Image / Innards by Michelle Parliament
Technology is constantly advancing, and because of that we're learning a great deal about how our minds and bodies actually work. Every now and then, these discoveries completely change how we conceive of ourselves. An incredible video I want to share with you, Strolling Under the Skin, was made possible by endoscopic surgery and the efforts of Dr. Jean-Claude Guimberteau, allowing us to glimpse connective tissue at work within a living body. Because this extra-cellular matrix is changed by dehydration (rendering it very difficult to see in the formaldehyde-treated bodies studied by anatomists), this is our first real understanding of the living, hydrated, chaotic and fractal nature of the one system that covers, intertwines with, and supports every part of our physical bodies.
This video represents the first look at some things we "knew" but hadn't yet truly seen in live action within living tissue, and it also reveals some things we didn't fully anticipate:
"He has seen that connective tissue is not only a tissue for connection between different organs, it is actually the constitutive tissue, the tissue that makes the frame and gives organized and structural existence to the body. Form is maintained and preserved thanks to this interior fibrillar architecture, in which different cellular specificities are embedded.
He has challenged the paradigm that the anatomy of living tissues is composed of virtual spaces or separate layers and replaced it with the notion that our bodies function as one dynamic tissue continuum.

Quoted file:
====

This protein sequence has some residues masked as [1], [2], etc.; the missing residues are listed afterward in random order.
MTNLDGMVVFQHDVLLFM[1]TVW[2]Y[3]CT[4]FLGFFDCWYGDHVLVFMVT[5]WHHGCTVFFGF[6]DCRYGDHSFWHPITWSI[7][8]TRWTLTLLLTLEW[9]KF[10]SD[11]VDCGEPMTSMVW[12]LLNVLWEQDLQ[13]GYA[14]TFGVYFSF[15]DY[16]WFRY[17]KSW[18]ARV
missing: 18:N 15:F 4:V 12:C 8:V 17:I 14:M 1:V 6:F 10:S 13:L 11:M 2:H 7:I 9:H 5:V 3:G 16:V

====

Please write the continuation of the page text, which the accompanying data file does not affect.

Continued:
He has opened a window into a strange world of fibrillar chaos and unpredictable behavior, Fascia could be considered as the fractalized tensional architectural network of the human body whatever the level, from the molecule to the surface of skin.
The body seems to be an ideal mesh, made of fibres, fibrils and micro-fibrils, and micro-vacuolar spaces with a structural rationalism allowing us to associate molecular physicochemical biodynamics with quantum physics."
- Basic Ideas, Dr. Jean-Claude Guimberteau
I hope you'll enjoy this half as much as I did! A note for the squeamish - it is a surgical video, and there is a short moment of traditional anatomical tendon cutting in the opening moments of the film. If you can get through that little bit, I promise there's a world of beauty awaiting you through the remainder of the film. Prepare to gain an even greater reverence for this amazing body you call home.
Breathe deeply, practice often, be well.
Dana Wyss Healing Arts